- Just What is Music Therapy? - Music for Living...Music for Life
                    What is Music Therapy?

A Philosophy of Music Therapy 

Reprinted from a  post on DMH Music Therapy:

Kaitlin Emmert shares her philosophy and thoughts towards defining music therapy:

I believe music is uniquely only adequately defined through experience of music itself.  A definition in words cannot contain it, as it is a mixture of sound, silence, expression, emotion, both the physical and the non-physical.  Because of its incredible characteristics, music is able to touch all aspects of a person:  body, heart, mind, and soul.  This is why I believe it is perfect for therapy. 
 Music is not simply a cause for an effect or groups of sounds and words passing through time or even simply a beautiful melody.  Music, by its very nature—a complex yet simple one—benefits people in several ways at once.  Isolating a problem may lead to a risk of being blinded to the person as a whole; this is why I believe it is important to treat the entire person—body, mind, and soul—in therapy.  Music is capable of doing just that.  Whatever the goal in therapy, the music is present and can touch, and therefore benefit, all aspects of a person, from the problem and beyond. 
 My belief that music can be present in all things shows through in my person-centered, humanistic approach to music therapy.  I recognize the importance of being aware of and using aspects from other approaches, including cognitive, behavioral, and psychodynamic.  However, I believe a combination of these is best, keeping the truth that a person is not defined by only his behavior or thoughts or physical body but by a combination of all of these plus his spirit, at the center of therapeutic practice.
  Similarly, music cannot be defined by only its volume or tonal range or type of sounds.  Therefore, this fosters my humanistic viewpoint that the entirety of the phenomenon of music is most effective when treating the entirety of the human person.
Music therapy is the evidence-based practice of working with a person musically to achieve developmental, psychological, physical, emotional, or spiritual goals.  The therapist and client are in a relationship with each other, united by the music.  Music is not simply a tool in therapy; it is present in the relationship and in each therapy session.  Music therapy is unique because it combines the physical and non-physical, uses a medium that can be creatively altered and individualized to each person, and has no limit to its potential benefits to a person’s body, mind, and soul.
Thank you for reading!
Kaitlin Emmert

  Music Therapists:  What, How and Where
                                                                                                                                    Music Therapists are credentialed professionals who have completed an approved music therapy program.  Graduates of colleges or universities from more than 70 approved programs are eligible to take a national examination administered by the Certification Board for Music Therapists (CBMT), an independent, non-profit certifying agency fully accredited by the National Commission for Certifying Agencies.  After successfully completing this exam, the music therapist is issued the credential necessary for professional practice, Music Therapist-Board Certified.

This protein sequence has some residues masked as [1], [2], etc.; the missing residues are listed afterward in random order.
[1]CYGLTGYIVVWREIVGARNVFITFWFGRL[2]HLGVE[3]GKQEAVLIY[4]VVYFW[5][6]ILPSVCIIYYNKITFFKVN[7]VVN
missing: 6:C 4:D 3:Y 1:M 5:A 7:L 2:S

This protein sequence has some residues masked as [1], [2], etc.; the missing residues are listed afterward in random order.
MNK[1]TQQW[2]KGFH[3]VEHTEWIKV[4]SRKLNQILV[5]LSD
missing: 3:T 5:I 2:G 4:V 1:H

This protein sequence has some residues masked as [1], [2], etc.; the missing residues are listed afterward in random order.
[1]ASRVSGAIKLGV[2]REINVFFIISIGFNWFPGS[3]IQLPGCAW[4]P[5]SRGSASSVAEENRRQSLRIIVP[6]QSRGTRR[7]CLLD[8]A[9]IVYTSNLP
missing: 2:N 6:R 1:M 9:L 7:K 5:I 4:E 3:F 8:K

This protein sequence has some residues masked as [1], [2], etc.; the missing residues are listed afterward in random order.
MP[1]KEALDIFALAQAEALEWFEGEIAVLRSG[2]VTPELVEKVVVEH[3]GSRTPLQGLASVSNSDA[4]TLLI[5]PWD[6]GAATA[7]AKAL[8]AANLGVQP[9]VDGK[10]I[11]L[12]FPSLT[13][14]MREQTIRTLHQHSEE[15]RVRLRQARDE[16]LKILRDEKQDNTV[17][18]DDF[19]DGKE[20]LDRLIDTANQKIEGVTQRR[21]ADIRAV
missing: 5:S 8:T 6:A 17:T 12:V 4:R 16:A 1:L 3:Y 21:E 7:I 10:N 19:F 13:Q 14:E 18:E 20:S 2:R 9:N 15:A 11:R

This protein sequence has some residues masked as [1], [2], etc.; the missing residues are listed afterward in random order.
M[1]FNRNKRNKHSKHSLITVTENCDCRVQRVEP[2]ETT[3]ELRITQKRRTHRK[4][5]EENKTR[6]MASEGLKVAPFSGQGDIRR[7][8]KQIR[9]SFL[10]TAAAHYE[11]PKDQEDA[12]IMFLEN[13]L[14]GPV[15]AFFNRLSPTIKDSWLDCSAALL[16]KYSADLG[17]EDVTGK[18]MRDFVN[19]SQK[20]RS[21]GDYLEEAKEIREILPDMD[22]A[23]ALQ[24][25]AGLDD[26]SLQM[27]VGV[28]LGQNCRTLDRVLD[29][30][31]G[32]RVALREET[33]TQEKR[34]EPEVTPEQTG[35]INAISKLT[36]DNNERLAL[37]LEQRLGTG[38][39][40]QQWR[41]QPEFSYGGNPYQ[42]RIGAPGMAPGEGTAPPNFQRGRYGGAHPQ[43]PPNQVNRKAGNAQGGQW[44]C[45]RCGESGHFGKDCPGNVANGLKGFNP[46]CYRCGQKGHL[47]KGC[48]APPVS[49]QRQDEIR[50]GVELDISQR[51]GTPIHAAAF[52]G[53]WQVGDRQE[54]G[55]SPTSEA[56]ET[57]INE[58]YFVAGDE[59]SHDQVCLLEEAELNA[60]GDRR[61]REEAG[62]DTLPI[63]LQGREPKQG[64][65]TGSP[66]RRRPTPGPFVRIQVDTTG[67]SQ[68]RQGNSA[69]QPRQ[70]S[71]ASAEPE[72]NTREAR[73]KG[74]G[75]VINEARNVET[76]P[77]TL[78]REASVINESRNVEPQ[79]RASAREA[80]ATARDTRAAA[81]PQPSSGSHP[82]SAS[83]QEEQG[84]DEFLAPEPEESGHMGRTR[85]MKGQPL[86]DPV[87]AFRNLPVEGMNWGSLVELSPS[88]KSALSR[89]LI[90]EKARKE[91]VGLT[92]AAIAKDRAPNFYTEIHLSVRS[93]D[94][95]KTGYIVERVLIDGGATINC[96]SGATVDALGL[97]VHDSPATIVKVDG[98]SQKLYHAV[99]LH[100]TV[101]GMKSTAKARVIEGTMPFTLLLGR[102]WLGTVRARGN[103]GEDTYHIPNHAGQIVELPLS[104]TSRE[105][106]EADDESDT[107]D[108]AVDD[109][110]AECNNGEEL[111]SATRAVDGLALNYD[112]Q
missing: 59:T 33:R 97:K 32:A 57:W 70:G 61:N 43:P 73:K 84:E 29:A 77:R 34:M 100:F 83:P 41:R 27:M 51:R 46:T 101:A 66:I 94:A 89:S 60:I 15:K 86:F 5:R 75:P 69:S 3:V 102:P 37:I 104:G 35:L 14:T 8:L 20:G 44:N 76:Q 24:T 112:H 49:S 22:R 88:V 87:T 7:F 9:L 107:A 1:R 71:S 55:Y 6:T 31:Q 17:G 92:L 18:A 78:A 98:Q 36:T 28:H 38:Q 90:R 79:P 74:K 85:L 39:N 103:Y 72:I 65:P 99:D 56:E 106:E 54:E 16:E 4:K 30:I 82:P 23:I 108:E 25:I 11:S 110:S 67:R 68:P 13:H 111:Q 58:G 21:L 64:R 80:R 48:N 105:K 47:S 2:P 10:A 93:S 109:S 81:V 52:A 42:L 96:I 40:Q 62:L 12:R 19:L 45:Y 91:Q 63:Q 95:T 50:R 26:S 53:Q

Music Therapists can be found working in a variety of settings, including schools, preschools, early intervention centers, outpatient clinics, rehab facilities, group homes, day care treatment centers, mental health clinics, nursing homes, senior centers, wellness programs, medical and psychiatric hospitals, substance abuse programs, hospice and bereavement programs, correctional and forensic facilities, and private practice.  Some music therapists are self-employed and may be hired on a contractual basis to provide assessment, consultation, or treatment services for children or adults.

Music Therapy and Young Children
Music therapy provides the young child with a unique variety of music experiences designed to facilitate development of communication, social/emotional, sensory motor, and/or cognitive skills.  Music therapists involve children in singing, listening, moving, and playing, and work on developing the child's self-awareness, fine and gross motor skills, confidence, readiness skills, language development, coping skills and social behavior. 

Music Therapy and Autism

Music Therapy and Teens

Music Therapy and Cancer Survivorship

Music Therapy and Hospice